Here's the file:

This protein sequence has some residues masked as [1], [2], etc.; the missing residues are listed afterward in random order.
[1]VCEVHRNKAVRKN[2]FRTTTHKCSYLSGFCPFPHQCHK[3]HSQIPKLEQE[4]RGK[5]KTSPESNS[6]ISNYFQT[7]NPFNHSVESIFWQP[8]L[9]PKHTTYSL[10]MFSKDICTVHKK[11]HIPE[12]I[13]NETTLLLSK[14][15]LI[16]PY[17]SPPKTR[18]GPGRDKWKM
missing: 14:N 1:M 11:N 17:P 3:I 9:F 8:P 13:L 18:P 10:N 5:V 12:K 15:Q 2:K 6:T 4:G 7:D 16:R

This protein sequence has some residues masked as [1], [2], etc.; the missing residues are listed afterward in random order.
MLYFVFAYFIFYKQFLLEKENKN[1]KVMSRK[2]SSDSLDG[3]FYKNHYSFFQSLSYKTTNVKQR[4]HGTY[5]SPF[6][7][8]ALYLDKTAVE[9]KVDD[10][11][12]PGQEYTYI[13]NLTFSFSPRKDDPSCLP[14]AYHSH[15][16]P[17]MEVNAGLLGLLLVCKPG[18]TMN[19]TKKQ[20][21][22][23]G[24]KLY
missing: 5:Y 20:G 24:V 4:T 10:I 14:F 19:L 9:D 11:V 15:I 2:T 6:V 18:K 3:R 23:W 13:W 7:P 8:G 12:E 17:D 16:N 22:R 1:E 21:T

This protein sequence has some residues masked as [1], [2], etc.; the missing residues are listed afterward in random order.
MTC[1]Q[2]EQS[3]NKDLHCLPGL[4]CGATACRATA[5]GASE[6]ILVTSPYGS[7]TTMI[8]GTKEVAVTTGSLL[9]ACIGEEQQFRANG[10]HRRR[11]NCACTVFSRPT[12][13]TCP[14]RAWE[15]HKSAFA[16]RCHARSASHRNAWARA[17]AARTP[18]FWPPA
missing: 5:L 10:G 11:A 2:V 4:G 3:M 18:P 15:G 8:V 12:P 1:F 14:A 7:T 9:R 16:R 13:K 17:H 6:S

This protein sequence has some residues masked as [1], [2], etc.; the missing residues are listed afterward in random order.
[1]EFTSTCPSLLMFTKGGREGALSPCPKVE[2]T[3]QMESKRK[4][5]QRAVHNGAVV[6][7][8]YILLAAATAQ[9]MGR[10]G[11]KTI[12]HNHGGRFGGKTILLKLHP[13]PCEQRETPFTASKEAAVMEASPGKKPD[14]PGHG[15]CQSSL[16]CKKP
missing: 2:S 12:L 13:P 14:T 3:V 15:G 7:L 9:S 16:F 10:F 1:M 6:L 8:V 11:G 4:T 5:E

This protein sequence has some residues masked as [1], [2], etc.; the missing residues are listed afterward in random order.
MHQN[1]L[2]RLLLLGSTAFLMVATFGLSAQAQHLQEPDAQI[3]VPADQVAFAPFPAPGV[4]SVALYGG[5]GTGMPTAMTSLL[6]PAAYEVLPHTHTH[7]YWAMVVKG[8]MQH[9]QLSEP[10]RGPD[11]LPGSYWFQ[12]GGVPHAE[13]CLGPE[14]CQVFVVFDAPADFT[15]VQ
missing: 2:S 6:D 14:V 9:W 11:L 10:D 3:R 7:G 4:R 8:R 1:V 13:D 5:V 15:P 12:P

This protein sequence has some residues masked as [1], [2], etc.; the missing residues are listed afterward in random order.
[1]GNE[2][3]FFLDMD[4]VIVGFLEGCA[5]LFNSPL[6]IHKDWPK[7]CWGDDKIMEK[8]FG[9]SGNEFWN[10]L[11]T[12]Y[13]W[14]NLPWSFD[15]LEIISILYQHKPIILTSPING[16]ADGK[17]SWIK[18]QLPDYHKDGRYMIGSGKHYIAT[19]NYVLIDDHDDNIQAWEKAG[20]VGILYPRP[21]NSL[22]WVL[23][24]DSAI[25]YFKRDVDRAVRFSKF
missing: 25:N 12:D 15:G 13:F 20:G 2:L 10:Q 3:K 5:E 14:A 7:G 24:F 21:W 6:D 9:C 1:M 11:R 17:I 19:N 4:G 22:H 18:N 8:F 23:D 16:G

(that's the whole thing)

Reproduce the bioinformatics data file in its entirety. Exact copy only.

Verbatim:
This protein sequence has some residues masked as [1], [2], etc.; the missing residues are listed afterward in random order.
[1]VCEVHRNKAVRKN[2]FRTTTHKCSYLSGFCPFPHQCHK[3]HSQIPKLEQE[4]RGK[5]KTSPESNS[6]ISNYFQT[7]NPFNHSVESIFWQP[8]L[9]PKHTTYSL[10]MFSKDICTVHKK[11]HIPE[12]I[13]NETTLLLSK[14][15]LI[16]PY[17]SPPKTR[18]GPGRDKWKM
missing: 14:N 1:M 11:N 17:P 3:I 9:F 8:P 13:L 18:P 10:N 5:V 12:K 15:Q 2:K 6:T 4:G 7:D 16:R

This protein sequence has some residues masked as [1], [2], etc.; the missing residues are listed afterward in random order.
MLYFVFAYFIFYKQFLLEKENKN[1]KVMSRK[2]SSDSLDG[3]FYKNHYSFFQSLSYKTTNVKQR[4]HGTY[5]SPF[6][7][8]ALYLDKTAVE[9]KVDD[10][11][12]PGQEYTYI[13]NLTFSFSPRKDDPSCLP[14]AYHSH[15][16]P[17]MEVNAGLLGLLLVCKPG[18]TMN[19]TKKQ[20][21][22][23]G[24]KLY
missing: 5:Y 20:G 24:V 4:T 10:I 14:F 19:L 9:D 11:V 15:I 2:T 6:V 18:K 3:R 23:W 13:W 7:P 8:G 12:E 17:D 16:N 22:R 1:E 21:T

This protein sequence has some residues masked as [1], [2], etc.; the missing residues are listed afterward in random order.
MTC[1]Q[2]EQS[3]NKDLHCLPGL[4]CGATACRATA[5]GASE[6]ILVTSPYGS[7]TTMI[8]GTKEVAVTTGSLL[9]ACIGEEQQFRANG[10]HRRR[11]NCACTVFSRPT[12][13]TCP[14]RAWE[15]HKSAFA[16]RCHARSASHRNAWARA[17]AARTP[18]FWPPA
missing: 5:L 10:G 11:A 2:V 4:G 3:M 18:P 15:G 8:V 12:P 1:F 14:A 7:T 9:R 16:R 13:K 17:H 6:S

This protein sequence has some residues masked as [1], [2], etc.; the missing residues are listed afterward in random order.
[1]EFTSTCPSLLMFTKGGREGALSPCPKVE[2]T[3]QMESKRK[4][5]QRAVHNGAVV[6][7][8]YILLAAATAQ[9]MGR[10]G[11]KTI[12]HNHGGRFGGKTILLKLHP[13]PCEQRETPFTASKEAAVMEASPGKKPD[14]PGHG[15]CQSSL[16]CKKP
missing: 2:S 12:L 13:P 14:T 3:V 15:G 7:L 9:S 16:F 10:F 1:M 6:L 8:V 11:G 4:T 5:E

This protein sequence has some residues masked as [1], [2], etc.; the missing residues are listed afterward in random order.
MHQN[1]L[2]RLLLLGSTAFLMVATFGLSAQAQHLQEPDAQI[3]VPADQVAFAPFPAPGV[4]SVALYGG[5]GTGMPTAMTSLL[6]PAAYEVLPHTHTH[7]YWAMVVKG[8]MQH[9]QLSEP[10]RGPD[11]LPGSYWFQ[12]GGVPHAE[13]CLGPE[14]CQVFVVFDAPADFT[15]VQ
missing: 2:S 6:D 14:V 9:W 11:L 10:D 3:R 7:G 4:R 8:R 1:V 13:D 5:V 15:P 12:P

This protein sequence has some residues masked as [1], [2], etc.; the missing residues are listed afterward in random order.
[1]GNE[2][3]FFLDMD[4]VIVGFLEGCA[5]LFNSPL[6]IHKDWPK[7]CWGDDKIMEK[8]FG[9]SGNEFWN[10]L[11]T[12]Y[13]W[14]NLPWSFD[15]LEIISILYQHKPIILTSPING[16]ADGK[17]SWIK[18]QLPDYHKDGRYMIGSGKHYIAT[19]NYVLIDDHDDNIQAWEKAG[20]VGILYPRP[21]NSL[22]WVL[23][24]DSAI[25]YFKRDVDRAVRFSKF
missing: 25:N 12:D 15:G 13:F 20:G 2:L 10:Q 3:K 5:E 14:A 7:G 24:F 21:W 6:D 9:C 1:M 11:R 17:I 19:N 4:G 22:H 18:N 8:F 23:D 16:G